Maybe climate change needs a great pop song
As leaders from around the world gather at the United Nations this week for a global summit on climate change, the outlook is gloomy. The U.S, historically the world's worst polluter, can't even decide if man-made climate change exists. Meanwhile, China, the current king of greenhouse gas emissions, is reluctant to sign on to any climate change pact that would hinder its growth.
All of which got me thinking about Sting.
The 1980s were pretty dark days in geopolitics, but also the apex of do-good populism in the music industry. Before the rebirth of the music festival in the 1990s, A-list rock and pop musicians collaborated on topics ranging from helping family farms in the Midwest to helping starving children in drought-plagued East Africa.
Pop artists tackled some of the big socio-political issues of the day — nothing new in rock 'n' roll — and some of those songs shaped the way a generation of young Americans viewed the world. Notably, pop music took on the Cold War. Songs like Elton John's "Nikita" (1985), Nena's "99 Luftballons" ("99 Red Balloons," 1983), and Billy Joel's just-under-the-wire "Leningrad" (1989) humanized the West's Cold War nemesis, pointing out the folly of mutually assured destruction. The most direct of these melodic appeals was probably Sting's "Russians," from 1985:
You can judge for yourself how well these songs have aged. But for a kid trying to figure out America's proxy war with the Soviet Union — or, as Ronald Reagan called it, the "Evil Empire" — it was illuminating to hear that behind the "rhetorical speeches of the Soviets," they probably loved their children as much as Americans and Britons did. "Russians" also had helpful historical references to Nikita Khrushchev's threats and Manhattan Project technical chief J. Robert Oppenheimer's "deadly toy."
The power of the songs wasn't just in the words, though. They were catchy. The brooding "Russians" hit only No. 16 on the U.S. Billboard Top 100 chart, but "Nikita" reached No. 7 and "99 Red Balloons" crested at No. 2. And both the latter songs hit No. 1 on several European charts.
Nuclear annihilation is still probably the greatest threat to humanity, but climate change isn't that far behind — according to the overwhelming scientific, if not political, consensus. Climate change could sure use an earworm of its own about now.
China and the U.S are making noises this week about reducing their use of fossil fuels. But President Obama can only do so much via executive order, and the next president — say, a Rand Paul from coal-country Kentucky — could undo it in a few months. Congress needs to act. China's Communist Party has to act. People need to care.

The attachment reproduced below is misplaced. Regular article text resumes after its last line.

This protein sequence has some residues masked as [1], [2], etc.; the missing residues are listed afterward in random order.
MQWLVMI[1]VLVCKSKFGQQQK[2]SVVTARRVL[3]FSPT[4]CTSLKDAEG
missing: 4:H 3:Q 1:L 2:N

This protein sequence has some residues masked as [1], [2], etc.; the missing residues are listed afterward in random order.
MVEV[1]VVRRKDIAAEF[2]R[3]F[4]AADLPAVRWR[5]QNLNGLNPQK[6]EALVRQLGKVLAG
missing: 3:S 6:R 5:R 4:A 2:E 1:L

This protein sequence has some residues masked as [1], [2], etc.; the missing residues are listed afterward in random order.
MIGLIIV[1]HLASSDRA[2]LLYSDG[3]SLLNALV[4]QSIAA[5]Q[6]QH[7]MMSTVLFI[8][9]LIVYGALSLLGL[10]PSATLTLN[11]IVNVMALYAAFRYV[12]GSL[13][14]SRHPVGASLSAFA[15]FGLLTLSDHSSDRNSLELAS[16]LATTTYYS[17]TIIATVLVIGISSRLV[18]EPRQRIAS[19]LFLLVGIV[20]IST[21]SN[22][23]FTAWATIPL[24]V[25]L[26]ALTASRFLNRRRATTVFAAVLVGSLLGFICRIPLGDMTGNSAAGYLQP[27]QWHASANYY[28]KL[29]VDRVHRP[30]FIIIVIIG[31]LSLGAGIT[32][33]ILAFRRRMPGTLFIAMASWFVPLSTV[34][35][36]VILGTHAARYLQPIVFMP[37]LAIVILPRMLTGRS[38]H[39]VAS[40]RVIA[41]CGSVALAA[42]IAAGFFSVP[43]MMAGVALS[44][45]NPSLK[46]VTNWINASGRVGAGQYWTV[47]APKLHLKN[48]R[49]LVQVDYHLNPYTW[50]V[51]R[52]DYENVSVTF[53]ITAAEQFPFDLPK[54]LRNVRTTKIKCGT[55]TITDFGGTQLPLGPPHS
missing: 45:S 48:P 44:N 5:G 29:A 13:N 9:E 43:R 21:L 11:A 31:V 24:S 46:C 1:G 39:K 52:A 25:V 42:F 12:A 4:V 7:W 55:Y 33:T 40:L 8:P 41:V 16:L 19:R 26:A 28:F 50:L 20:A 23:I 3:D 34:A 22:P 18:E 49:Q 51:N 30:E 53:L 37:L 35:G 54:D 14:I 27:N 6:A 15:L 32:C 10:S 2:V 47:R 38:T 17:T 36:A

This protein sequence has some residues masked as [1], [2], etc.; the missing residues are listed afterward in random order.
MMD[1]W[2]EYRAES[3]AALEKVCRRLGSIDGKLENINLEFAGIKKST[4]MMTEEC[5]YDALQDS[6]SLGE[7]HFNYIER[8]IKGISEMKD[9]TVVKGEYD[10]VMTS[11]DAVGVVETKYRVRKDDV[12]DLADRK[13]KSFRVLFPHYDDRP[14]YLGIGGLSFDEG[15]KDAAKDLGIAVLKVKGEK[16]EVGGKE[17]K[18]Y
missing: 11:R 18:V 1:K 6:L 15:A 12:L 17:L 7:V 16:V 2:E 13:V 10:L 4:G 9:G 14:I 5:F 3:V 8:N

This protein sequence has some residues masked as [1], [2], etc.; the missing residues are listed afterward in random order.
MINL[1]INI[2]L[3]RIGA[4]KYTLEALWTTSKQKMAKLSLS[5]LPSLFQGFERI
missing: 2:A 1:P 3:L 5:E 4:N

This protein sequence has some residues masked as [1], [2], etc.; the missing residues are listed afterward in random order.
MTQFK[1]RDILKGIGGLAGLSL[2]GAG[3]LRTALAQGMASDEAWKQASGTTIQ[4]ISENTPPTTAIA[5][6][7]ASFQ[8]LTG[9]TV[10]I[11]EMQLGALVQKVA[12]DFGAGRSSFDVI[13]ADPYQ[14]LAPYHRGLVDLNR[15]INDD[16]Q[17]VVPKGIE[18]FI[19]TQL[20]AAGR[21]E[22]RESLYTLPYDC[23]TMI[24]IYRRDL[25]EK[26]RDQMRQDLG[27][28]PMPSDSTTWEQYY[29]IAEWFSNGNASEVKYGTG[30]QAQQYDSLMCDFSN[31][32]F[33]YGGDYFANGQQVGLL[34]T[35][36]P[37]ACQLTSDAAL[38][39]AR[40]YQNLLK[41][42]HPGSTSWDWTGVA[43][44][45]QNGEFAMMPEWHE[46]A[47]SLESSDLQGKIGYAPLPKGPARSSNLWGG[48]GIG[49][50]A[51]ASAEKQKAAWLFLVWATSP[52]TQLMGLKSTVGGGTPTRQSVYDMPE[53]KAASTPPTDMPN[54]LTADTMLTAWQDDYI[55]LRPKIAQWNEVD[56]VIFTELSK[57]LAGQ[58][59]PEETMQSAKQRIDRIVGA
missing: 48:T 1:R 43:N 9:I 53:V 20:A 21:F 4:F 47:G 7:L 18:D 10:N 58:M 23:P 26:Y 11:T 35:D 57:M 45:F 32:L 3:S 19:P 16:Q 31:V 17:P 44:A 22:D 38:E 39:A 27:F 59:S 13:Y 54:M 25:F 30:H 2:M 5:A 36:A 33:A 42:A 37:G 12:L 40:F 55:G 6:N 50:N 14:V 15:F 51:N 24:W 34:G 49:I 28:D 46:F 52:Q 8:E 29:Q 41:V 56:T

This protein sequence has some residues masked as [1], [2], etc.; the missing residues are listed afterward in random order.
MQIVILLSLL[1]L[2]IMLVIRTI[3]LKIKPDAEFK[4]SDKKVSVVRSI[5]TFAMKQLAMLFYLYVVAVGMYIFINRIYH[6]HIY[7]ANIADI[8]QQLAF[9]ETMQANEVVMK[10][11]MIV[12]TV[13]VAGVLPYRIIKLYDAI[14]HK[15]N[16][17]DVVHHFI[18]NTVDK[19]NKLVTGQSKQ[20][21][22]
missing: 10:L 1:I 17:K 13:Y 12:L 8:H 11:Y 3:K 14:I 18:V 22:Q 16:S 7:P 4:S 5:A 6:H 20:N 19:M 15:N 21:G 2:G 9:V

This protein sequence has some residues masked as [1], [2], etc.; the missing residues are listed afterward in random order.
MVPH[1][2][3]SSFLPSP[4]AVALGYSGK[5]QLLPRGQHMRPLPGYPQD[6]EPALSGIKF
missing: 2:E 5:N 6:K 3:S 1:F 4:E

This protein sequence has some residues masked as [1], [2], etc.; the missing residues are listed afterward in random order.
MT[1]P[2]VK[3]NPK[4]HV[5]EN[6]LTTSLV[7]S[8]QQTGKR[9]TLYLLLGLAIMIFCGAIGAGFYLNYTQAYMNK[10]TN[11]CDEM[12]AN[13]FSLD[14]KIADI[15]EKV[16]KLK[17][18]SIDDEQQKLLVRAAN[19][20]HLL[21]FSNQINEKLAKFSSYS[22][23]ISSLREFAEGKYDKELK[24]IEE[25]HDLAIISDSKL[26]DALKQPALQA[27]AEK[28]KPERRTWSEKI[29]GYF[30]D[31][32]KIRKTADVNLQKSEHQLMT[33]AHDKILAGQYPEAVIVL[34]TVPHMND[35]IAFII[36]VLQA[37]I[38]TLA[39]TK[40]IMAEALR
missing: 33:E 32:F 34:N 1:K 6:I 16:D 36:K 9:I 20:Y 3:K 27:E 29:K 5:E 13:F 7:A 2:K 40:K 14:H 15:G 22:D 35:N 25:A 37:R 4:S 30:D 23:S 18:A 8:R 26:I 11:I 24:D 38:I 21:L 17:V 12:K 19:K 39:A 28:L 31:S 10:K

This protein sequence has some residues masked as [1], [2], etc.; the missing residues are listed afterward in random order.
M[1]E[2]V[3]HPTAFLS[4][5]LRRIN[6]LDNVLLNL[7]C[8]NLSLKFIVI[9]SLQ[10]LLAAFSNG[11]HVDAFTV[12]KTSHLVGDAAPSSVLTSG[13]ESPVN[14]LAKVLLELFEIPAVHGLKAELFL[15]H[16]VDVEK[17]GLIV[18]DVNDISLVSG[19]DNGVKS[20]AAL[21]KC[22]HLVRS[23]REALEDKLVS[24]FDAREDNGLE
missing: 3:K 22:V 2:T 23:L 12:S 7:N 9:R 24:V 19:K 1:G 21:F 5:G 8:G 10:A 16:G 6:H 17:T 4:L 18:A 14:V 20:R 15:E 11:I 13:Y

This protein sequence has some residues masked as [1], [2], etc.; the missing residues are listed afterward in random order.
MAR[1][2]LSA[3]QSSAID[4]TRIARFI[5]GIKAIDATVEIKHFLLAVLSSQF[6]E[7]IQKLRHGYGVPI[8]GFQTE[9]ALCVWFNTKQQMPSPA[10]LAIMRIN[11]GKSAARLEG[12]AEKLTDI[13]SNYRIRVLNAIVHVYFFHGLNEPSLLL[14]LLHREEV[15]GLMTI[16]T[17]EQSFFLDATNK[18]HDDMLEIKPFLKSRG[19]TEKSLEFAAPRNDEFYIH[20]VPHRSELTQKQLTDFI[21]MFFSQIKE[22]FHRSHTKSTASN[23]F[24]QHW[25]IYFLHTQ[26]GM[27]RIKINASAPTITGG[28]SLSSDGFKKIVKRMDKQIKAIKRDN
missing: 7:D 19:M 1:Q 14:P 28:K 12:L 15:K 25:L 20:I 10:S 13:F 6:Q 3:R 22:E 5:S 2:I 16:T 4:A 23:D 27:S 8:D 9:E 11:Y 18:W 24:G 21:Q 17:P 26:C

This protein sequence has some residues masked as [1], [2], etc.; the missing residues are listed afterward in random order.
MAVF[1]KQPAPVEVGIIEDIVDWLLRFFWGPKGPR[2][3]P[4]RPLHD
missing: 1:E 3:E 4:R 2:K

Giant marches are great, but they only last for a few hours and rely on the news media for coverage. If a song's a hit, you can't get rid of it. You can't argue with it. And if the melody gets stuck in your head, the words will eventually catch up and sink in.
The right song might help create a generation committed to fighting for and thinking up smarter ways of generating electricity and responsibly managing the Earth's resources. Or at least a generation that overwhelmingly believes human-influenced climate change is a real thing and a real threat. The politics are tricky, but not much more fraught than Soviet relations in the time of Reagan, Margaret Thatcher, Leonid Brezhnev, and Mikhail Gorbachev.
The right song for climate change shouldn't be preachy, and it has to have the right messenger. You may think lute-playing, soft-rocking Sting was a poor choice for Cold War truth-telling, but "Russians" is from Sting's first post-Police album, and The Police's last album, Synchronicity (1983), is one of the great rock albums of the 20th century. In 1985, Sting had street cred, and not much political baggage.
Climate change needs a musician along those lines, someone popular and talented at writing maddeningly catchy hooks and not known for his or her political activism. If the song is good enough, one of China's top pop artists may cover it. Music is soft power. This idea may be quixotic, but if China and the U.S. and the rest of the developed world are grooving along to the same song, the right song, it may actually make a difference in how the world deals with our shared existential problems.
That is, if the Chinese love their children, too.